A terrifying outbreak of a potentially deadly mosquito-born illness in Massachusetts has forced traditional Friday night football games to Saturday afternoon, leaving some families despondent that they are missing out on tradition.
As reported by the Boston Globe, the spread of Eastern Equine Encephalitis, or EEE, has created such a public health threat so significant that 31 different cities and towns have had their high schools declare a curfew to avoid peak mosquito times in the evening. That means a subsequent schedule shift from football on Friday nights to Saturday afternoons.
While no one is arguing against the need for communities to act with an abundance of caution, that doesn’t make losing Friday football under the floodlights any easier.
“From the kids’ perspective, they’re bummed out about it. Not as many of their classmates will come,” Steph Keller, a football mother and the treasurer of the Oliver Ames High School (Easton, Mass.) football booster club, told the Globe. “From a parent’s perspective, this has been a massive inconvenience. It makes it so that now I cannot attend these games that I normally would and want to.”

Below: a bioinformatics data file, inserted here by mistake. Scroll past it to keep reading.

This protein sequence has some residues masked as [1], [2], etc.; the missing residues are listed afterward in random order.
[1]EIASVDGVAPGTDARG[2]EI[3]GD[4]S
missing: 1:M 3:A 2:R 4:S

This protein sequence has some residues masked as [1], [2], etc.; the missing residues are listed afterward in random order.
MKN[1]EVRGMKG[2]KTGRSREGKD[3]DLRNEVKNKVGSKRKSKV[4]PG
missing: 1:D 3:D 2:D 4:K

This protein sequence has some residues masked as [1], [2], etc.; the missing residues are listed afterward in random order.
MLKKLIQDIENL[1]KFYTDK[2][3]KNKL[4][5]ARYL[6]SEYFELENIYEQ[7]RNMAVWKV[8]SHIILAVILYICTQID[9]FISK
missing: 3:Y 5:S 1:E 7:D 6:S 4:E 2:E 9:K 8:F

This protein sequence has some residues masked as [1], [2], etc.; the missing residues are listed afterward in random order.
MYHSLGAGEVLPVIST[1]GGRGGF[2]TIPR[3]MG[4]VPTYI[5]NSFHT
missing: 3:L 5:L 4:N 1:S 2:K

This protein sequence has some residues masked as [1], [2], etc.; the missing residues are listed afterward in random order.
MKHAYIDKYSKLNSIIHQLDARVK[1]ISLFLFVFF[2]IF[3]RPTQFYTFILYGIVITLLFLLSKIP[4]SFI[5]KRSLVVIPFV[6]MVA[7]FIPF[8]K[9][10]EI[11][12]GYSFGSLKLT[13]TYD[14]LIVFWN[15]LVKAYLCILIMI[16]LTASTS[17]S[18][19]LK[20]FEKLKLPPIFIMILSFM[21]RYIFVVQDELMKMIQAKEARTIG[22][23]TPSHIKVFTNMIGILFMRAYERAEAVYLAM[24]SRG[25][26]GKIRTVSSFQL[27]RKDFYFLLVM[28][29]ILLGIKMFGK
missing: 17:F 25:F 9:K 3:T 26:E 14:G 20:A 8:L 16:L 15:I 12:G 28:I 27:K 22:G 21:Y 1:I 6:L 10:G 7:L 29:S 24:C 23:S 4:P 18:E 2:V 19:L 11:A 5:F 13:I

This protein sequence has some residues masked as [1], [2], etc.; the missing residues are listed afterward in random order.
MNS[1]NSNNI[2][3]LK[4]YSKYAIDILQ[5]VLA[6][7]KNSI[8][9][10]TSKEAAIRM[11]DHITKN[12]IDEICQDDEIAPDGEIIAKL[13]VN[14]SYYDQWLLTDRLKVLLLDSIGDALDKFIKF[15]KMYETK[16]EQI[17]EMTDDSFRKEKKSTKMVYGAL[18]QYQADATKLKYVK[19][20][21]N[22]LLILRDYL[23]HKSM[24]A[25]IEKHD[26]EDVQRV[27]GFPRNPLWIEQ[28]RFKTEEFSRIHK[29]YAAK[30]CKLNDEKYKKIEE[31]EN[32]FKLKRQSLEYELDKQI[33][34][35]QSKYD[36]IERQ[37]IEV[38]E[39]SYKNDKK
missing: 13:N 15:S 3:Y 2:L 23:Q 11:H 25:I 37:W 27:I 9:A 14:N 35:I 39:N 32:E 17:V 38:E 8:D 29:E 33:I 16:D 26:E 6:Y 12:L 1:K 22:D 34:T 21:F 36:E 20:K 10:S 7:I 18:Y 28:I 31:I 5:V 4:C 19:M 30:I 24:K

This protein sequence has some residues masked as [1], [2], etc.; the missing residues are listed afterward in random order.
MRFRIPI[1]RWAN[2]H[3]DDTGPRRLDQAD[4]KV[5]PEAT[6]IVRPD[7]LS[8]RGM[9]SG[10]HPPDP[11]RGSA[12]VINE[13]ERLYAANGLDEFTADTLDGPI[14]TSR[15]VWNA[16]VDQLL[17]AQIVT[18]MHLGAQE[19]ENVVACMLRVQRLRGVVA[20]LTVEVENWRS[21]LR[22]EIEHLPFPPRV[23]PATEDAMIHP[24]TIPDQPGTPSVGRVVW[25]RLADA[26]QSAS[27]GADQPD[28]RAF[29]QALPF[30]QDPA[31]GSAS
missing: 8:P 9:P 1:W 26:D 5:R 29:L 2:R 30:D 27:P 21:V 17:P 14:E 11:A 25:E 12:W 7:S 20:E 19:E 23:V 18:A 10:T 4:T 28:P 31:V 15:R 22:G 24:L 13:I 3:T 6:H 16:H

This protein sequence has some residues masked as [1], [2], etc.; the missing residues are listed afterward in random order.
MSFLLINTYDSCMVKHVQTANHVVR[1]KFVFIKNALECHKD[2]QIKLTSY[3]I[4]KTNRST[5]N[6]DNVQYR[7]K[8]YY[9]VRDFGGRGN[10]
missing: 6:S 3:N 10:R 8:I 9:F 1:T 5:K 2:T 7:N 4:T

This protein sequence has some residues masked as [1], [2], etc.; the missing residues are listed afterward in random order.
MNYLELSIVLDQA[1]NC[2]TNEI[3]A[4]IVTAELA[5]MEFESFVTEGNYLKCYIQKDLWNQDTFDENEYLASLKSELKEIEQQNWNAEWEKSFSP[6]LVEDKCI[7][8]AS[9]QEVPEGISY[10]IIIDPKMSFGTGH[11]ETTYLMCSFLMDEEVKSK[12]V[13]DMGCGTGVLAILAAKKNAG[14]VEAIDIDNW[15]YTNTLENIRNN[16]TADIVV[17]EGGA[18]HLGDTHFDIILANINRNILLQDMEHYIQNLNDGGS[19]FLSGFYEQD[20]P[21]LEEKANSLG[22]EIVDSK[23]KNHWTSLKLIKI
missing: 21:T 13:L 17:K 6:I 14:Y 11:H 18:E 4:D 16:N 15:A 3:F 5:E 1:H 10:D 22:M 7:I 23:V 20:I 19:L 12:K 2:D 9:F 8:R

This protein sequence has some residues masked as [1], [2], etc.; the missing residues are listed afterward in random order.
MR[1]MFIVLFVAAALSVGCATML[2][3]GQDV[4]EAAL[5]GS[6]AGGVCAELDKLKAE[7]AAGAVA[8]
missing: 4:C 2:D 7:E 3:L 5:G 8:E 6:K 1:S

While the sacrifice is real, so is the risk of not making it. There were four human and nine animal cases of EEE in August, with one woman dying as a result of the disease. A fifth human reportedly contracted the disease in Massachusetts in the first days of September.
It’s possible that an early cold snap could kill off the disease carrying mosquitos, which might then pave the way to returning the scheduled Friday night games to the time slots in which they were intended. Barring that, there’s little question that communities will stick to their guns to avoid the enormous health risks that come with EEE.
“My cousin is a nurse practitioner in Boston and she’s encountered two EEE patients. After I found out from her what it can actually do, I believe no precaution is over the top,” Katie Young, another Oliver Ames football parent, told the Globe.